Automatic Pilot was a San Francisco, California band. Created in 1980 by members of the San Francisco Gay Men's Chorus, they were described by The Advocate as "a non-official offshoot" of SFGMC along with three official subgroups. Automatic Pilot soon came into their own as an independent force, creating a niche at the fringe of the nascent gay musical movement and a new musical style.
They achieved notoriety early on with songs such as "Sit On My Face" and "Killer Purses" performed at benefits for the SFGMC, Theatre Rhinoceros, and the Sisters of Perpetual Indulgence. They derived their name from psychiatric testimony at Dan White's trial for killing Mayor George Moscone and Supervisor Harvey Milk.
The ensemble consisted of up to four part vocals led by Matthew McQueen, backed by pianist Karl Brown, with violin, flute/sax, and a string bassist and drummer from the San Francisco Lesbian/Gay Freedom Band.
With an acoustic parody of punk rock as a starting point, writers Brown and McQueen incorporated elements of jazz, classical, theater and the avant-garde into somewhat twisted song structures that are both interesting and accessible. Their sound, dubbed "erotic jazz wave" has been compared to cartoon music, klezmer, and Frank Zappa. Automatic Pilot anticipated the queercore bands by a decade. The post-punk genre fits best due to the time period, punk influence and experimental bent.
Automatic Pilot continued to perform in San Francisco at various venues including the Castro Street Fair, the On Broadway Theater and the Valencia Rose gay performance space, venturing as far as the Chute II Bar in Reno.
Automatic Pilot was covered regularly by local media including the San Francisco Chronicle. The Bay Area Reporter published four full length articles on the band between 1982 and 1985. Their music was featured on regional radio shows including KPFA's Fruit Punch. Nationally, they appeared in the New York Native and The Advocate, which singled them out along with the band Orquestra Sabrosita as vibrant independent artists in contrast to "the financial concerns and artistic reserve of the larger gay cultural institutions" of San Francisco in 1982. They were played on the nationally syndicated Dr. Demento radio show.
In 1983, vocalist Tony Kramedas set out to produce an album for major label release. These recordings, done over time as budget permitted, had a more electric 80's sound with guitars, synthesizers and drum machines. The project came to a halt when Kramedas became ill; he died in 1985, as have several other band members. During Automatic Pilot's final months, Brown and McQueen became involved in writing and performing music for the original 1984 Theatre Rhinoceros production of The AIDS Show.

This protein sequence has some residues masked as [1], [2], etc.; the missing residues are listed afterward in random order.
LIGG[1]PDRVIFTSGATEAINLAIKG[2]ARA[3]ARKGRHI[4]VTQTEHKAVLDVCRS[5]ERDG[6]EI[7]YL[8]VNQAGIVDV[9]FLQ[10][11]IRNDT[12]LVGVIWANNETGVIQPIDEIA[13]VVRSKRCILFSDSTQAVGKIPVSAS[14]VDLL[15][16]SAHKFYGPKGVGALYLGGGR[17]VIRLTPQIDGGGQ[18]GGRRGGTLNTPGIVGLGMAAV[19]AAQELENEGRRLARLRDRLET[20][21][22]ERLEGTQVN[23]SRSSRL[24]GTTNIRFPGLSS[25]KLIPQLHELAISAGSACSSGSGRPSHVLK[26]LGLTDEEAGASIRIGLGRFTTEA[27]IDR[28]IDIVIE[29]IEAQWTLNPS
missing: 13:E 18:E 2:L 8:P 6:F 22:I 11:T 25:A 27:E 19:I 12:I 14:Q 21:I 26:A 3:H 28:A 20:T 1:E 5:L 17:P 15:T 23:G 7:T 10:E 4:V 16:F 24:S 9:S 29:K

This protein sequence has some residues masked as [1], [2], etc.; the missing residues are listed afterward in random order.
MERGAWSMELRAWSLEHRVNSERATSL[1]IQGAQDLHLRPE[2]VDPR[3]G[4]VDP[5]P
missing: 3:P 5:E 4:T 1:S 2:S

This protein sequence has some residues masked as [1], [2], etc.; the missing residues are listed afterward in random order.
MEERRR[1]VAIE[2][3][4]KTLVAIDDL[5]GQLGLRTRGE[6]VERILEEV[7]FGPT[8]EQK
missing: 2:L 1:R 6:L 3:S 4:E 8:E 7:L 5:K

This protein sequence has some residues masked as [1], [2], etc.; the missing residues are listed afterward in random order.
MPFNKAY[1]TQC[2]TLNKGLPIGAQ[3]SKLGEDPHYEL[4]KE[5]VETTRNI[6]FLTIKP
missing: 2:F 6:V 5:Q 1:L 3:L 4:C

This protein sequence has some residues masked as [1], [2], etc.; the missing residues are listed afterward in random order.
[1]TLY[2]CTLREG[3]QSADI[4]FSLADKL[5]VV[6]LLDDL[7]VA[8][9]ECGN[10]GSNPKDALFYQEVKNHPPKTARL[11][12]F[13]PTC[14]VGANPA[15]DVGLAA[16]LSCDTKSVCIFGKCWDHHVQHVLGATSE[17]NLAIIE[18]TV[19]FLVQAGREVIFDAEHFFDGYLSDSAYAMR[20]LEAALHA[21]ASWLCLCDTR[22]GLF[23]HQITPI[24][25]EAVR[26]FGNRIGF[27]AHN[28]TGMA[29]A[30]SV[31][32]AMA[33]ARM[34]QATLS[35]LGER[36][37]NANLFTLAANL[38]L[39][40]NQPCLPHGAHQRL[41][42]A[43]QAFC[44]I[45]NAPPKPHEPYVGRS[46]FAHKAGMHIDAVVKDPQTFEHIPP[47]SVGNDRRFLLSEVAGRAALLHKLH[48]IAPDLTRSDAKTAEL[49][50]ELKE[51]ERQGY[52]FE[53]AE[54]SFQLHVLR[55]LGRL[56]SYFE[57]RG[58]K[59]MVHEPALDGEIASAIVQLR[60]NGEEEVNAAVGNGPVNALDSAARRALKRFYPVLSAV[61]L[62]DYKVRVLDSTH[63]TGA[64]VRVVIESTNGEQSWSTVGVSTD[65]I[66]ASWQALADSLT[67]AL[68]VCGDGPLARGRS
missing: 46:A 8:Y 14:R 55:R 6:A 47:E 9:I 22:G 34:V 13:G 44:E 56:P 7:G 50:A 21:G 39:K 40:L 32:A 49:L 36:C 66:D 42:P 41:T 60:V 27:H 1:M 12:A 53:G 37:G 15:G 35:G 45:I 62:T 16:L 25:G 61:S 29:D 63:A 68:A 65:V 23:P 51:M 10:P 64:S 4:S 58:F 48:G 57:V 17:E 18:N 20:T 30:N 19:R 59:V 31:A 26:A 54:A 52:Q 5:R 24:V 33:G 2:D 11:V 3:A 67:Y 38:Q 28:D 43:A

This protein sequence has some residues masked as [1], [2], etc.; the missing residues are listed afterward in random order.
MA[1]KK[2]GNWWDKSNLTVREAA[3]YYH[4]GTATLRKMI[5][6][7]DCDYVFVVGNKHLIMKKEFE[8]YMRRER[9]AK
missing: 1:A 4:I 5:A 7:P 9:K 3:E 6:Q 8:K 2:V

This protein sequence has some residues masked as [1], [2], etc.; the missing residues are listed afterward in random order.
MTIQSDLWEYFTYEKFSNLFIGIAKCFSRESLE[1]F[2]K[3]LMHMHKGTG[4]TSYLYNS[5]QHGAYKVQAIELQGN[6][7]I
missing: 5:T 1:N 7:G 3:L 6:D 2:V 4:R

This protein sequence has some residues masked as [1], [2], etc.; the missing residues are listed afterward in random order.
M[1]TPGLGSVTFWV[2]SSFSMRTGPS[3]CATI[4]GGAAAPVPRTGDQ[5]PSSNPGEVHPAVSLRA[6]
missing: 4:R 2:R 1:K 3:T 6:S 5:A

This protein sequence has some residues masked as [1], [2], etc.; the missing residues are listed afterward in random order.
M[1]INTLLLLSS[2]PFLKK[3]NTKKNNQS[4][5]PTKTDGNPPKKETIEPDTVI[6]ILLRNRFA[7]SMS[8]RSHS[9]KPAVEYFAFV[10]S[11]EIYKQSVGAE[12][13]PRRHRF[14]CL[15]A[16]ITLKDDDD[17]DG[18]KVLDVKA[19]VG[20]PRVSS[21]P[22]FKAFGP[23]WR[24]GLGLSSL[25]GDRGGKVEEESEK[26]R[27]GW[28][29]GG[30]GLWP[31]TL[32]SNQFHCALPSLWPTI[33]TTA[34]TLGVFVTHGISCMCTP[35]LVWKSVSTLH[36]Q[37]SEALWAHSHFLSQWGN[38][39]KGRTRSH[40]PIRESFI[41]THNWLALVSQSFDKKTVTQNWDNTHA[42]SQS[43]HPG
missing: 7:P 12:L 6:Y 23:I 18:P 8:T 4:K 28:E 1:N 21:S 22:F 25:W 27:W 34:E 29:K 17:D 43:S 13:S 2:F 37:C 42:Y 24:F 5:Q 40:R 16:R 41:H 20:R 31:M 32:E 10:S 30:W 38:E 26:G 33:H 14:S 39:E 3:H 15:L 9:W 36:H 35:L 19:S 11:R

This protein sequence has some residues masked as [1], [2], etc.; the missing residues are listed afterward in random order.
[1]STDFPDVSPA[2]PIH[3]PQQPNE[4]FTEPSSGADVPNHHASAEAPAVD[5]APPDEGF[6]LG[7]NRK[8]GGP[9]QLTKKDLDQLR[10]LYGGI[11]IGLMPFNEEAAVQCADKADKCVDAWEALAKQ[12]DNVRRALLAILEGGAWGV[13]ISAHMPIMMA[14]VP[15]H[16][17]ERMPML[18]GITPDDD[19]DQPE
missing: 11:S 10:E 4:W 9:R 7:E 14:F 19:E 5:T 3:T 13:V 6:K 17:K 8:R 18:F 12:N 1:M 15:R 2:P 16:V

The master tapes sat on a shelf until 2002 when the Automatic Pilot website was launched, with many complete recordings in mp3 and ogg format of live performances and studio works, and a detailed history. The site also features music from The AIDS Show and newly rediscovered video (in both H.264/MPEG-4 AVC and MPEG-1 format) from Automatic Pilot's December 1982 performance at the Valencia Rose. The CDs were released in 2005.
- Back from the Dead (Studio works from 1981 to 1985)
- Live On Broadway (Recorded at San Francisco's On Broadway Theater, September 1, 1982)
- Guthman, Edward: "Merry Musicmakers from Coast to Coast". The Advocate, March 5, 1981
- San Francisco Chronicle, May 10, 1979
- "Satiric-Erotic New-Wave Band", page 61. San Francisco Chronicle, September 1, 1982. (Blurb presented as a short article, not a calendar listing)
- Guthman, Edward: "AIDS and the Arts: How the Bay Area Has Been Hit", page 22. San Francisco Chronicle, December 7, 1986 (On the death of Automatic Pilot singer Tony Kramedas)
- De Gracia, Jerry:"Automatic Pilot Soars Into Uncharted Territory" page 32. Bay Area Reporter, April 1, 1982
- "Which Wave?" page 19. Bay Area Reporter, September 30, 1982
- Keane, Peter: "Automatic Pilot Slips Into Cruise Control" page 28. Bay Area Reporter, February 17, 1983
- Sugar, Jon: "Karl Brown: A Crackling Thunderbolt in the Darkest of Skies " page 22-30. Bay Area Reporter, November 14, 1985 (Interview is mainly about Automatic Pilot)
- "San Francisco," page 57. New York Native, April 11-24, 1983 (uncredited performance photo; correction published page 55, April 25 - May 8, 1983)
- Thompson, Mark: "1982 Reviewed: The Promise and Problems of Gay Culture Spotlighted in San Francisco", pages 51-58. The Advocate, January 20, 1983